When it comes to release management, it is essential to start with an in-depth analysis of the service delivery and development work flows in order to further continuous process improvement between your help desk and your development team.
It is essential to start with an in-depth analysis of the service delivery and development work flows in order to further continuous process improvement (CPI) between your help desk and your development team. This is especially true when it comes to release management. Breaking down barriers to the on-going understanding of customer needs through actionable data not only will help your organization improve the user experience of your product but also will increase the quality of your help-desk customer experience.
Similar to all business processes, repeatability is key. When it comes to help-desk-driven release management in which you are essentially creating an ever-evolving loop and connecting your product iterations to satisfy any issues and perceptions of your end-users, you must use a highly repeatable process in order to gain actionable, quantitative data.
CPI’s exist everywhere and while this is by no means a new concept, it is one that I want to expand upon. Here’s a classic example based on my own organization’s legacy operational take on the CPI:
- A customer has an issue and contacts the help desk.
- The help desk troubleshoots the problems that arise using decision trees, fixes some of the issues (typically 70 percent), records bugs, and escalates a summary of the issue, and suggested action items to the development team in a general developer ticket queue.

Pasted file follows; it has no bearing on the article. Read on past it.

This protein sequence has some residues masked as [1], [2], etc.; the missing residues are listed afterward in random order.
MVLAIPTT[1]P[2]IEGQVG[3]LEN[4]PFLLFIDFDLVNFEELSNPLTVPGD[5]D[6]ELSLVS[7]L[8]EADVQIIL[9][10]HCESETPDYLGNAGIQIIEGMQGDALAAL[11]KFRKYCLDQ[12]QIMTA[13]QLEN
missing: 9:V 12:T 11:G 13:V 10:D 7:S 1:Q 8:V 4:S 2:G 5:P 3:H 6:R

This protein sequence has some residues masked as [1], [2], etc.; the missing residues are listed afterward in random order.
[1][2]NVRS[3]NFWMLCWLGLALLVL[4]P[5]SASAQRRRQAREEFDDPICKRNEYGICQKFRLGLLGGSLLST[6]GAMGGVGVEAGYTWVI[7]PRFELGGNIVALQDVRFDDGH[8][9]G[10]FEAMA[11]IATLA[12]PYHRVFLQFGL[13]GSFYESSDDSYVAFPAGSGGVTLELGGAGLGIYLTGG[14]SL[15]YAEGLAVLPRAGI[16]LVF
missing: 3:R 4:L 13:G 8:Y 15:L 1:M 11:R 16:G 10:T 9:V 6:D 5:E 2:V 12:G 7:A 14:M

- The development team tries to resolve the highest recurring issues in the next product release.
Now that we have this outline, let’s dive into the workflow a bit deeper and develop some specific processes to be followed at each step.
The customer is the first point of contact because he has a complaint or an issue and contacts the help desk. It is important that this initial contact with the help desk is a positive experience for the customer, even if his issue does not get resolved at this particular time. At this initial touch point, it is important that the help-desk representative empathizes with the customer and gathers pertinent issue details. In order to solve the issue, the help desk must determine what the issue is. Customers may believe that the issue is one thing, but what they describe may be something different. It may be necessary for the help-desk representative to access the device remotely to walk through the issue with the user. If the device is unavailable remotely, screen captures tell a thousand words. Additionally, even the diarizing of the issue and knowing the steps that caused the issue is a good way to gather data points prime for analysis. Recreating the issue is the best way to get the help desk and the customer on the same page, as it reassures the customer that the help-desk representative knows exactly what he is talking about and the customer is more likely to feel that there will be a resolution.
After assessing the issue, the help-desk representative updates the notes with screen shots and the context within which the issue occurred. This documentation is important for further research after the call or in the event that the call must be escalated to a more specialized engineer who is well versed in the issue at hand. For best practices, the help-desk representative records the system information through user-defined fields (drop downs), so that the information gathering process is repeatable and consistent. A help-desk process is the key for improved quality, timeliness, and resolving all of the problem’s details.